Westchester has been among the counties hit hardest by the novel coronavirus pandemic, with nearly 3,000 confirmed cases of the virus just three weeks after the first positive test in New Rochelle.
County Executive George Latimer provided an update on Monday afternoon, March 23, to provide details of how the virus has impacted residents in every Westchester community since the initial outbreak earlier this month and what communities have been the hardest hit in terms of the number of cases.
“This really began in mid-February, leading into March, when the first hospitalization happened in Westchester,” Latimer said. “We call him the index patient. Only 22 days after the original patient was identified, now you see what we’re dealing with.”
In Westchester, there have now been 2,894 confirmed cases of COVID-19, New York Gov. Andrew Cuomo said on Monday, trailing only New York City’s 12,305 cases.
“Originally, Westchester was the leader for the most cases in New York State, when it was identified as a hotspot,” Latimer said. “The rest of the state is starting to catch up to us, and New York City is now well ahead of us.
“The hardest to find communities are now finding that they have positive cases as well. This is a pandemic. This contagion is not going to jump by a small hamlet any more than it would New York City.”
In Westchester, Latimer said the most positive cases are in:
- New Rochelle (223);
- Yonkers (145);
- Mount Vernon (70);
- White Plains (54);
- Greenburgh (43);
- Scarsdale (35);
- Eastchester (31);
- Port Chester (28);
- Cortlandt (25);
- Mount Pleasant (22)
Latimer also announced some changes to Bee-Line bus services, which has dropped fares for riders, who now will have to enter through the back of the bus to prevent any spread to drivers.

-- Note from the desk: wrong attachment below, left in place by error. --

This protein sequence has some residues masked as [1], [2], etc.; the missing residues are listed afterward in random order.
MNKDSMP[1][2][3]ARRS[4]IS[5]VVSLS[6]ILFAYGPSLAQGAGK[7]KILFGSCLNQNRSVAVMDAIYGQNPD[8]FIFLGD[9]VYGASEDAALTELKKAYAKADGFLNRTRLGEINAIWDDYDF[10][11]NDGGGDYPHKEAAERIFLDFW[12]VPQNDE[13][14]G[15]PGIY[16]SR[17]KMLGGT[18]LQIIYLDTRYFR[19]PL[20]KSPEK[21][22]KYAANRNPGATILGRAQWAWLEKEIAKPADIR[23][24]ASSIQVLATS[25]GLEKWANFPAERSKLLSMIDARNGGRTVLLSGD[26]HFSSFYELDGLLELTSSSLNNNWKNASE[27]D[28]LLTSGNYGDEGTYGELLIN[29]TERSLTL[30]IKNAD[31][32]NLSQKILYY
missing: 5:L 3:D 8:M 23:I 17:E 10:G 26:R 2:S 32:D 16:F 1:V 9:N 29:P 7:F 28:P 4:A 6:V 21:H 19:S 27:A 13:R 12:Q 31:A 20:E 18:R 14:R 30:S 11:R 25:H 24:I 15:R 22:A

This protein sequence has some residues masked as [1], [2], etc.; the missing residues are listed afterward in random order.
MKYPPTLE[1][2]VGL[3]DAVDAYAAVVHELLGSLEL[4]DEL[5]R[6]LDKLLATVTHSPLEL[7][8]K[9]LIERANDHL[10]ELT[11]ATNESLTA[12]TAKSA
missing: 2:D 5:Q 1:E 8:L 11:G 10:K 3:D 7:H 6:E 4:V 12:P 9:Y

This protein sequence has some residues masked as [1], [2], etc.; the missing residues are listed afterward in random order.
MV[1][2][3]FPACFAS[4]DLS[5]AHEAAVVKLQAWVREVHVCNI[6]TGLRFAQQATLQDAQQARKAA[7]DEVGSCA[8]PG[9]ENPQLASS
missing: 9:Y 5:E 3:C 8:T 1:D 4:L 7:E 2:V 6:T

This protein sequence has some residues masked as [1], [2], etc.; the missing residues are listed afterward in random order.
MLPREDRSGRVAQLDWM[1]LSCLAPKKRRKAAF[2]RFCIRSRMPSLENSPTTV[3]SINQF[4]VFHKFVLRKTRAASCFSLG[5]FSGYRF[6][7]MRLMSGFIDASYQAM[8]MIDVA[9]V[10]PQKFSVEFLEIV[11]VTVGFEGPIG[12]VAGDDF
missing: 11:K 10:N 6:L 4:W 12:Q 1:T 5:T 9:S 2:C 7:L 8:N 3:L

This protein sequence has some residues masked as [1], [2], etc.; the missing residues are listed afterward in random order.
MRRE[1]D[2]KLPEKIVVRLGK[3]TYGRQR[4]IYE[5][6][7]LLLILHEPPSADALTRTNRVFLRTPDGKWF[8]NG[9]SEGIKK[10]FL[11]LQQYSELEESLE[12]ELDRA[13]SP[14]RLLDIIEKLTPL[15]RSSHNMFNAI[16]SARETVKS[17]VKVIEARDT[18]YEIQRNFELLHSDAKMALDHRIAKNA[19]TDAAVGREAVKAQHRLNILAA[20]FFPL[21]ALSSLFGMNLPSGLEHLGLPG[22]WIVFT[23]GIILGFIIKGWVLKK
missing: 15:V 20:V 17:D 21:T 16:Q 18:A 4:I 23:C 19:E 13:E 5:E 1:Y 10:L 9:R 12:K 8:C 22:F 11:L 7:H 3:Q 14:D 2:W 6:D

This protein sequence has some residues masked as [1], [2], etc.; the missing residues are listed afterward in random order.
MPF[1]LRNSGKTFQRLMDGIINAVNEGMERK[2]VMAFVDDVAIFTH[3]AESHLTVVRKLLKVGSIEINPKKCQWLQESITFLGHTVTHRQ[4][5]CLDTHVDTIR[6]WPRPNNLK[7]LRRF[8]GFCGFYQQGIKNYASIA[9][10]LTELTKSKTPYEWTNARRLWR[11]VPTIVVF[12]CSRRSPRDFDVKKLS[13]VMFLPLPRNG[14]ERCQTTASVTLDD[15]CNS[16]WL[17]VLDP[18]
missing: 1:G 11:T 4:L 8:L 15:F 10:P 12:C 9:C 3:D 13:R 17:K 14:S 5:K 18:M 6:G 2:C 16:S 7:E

Additionally, the Westchester County Center will serve as a temporary space for healthcare professionals to run a 250-bed hospital in advance of an assumed spike in coronavirus cases.
Latimer noted that other county-owned spaces, such as Rye Playland are being evaluated as potential temporary locations for doctors treating the virus.
“The Westchester County Center is now a source for temporary hospital services,” he said. “It will be used as a space for additional hospital beds for those suffering from coronavirus. Hospitals are preparing for a surge, and the most vulnerable may need hospital beds.”
Cuomo noted that the state has been busy securing emergency supplies for hospital workers, including 339,760 N-95 masks; 861,700 surgical masks; 353,500 gloves; 145,122 gowns and 197,085 face shields.
“We need to increase hospital capacity as quickly as we can so that at the apex of the wave you have the hospital capacity to take care of the vulnerable people we’ve been talking about,” he said. “We’re not going to be able to control the spread of the virus, but you can reduce the rate of the spread so that you can handle it in your hospital system.”
New York’s 20,875 cases - which resulted in 157 deaths - are more than ten times more New Jersey (1,914 cases); California (1,849); Washington (1,844) and Illinois (1,049). Of the 20,875 cases in New York, 2,645 (13 percent) were hospitalized, with 621 patients in the ICU.
Latimer noted that the now-reported 20,875 positive tests come just three weeks after the first positive test.
“We’re in a period of time where the contagion is growing and we have to slow that growth to help save lives. All of that is a justification of the measures we’ve taken.”
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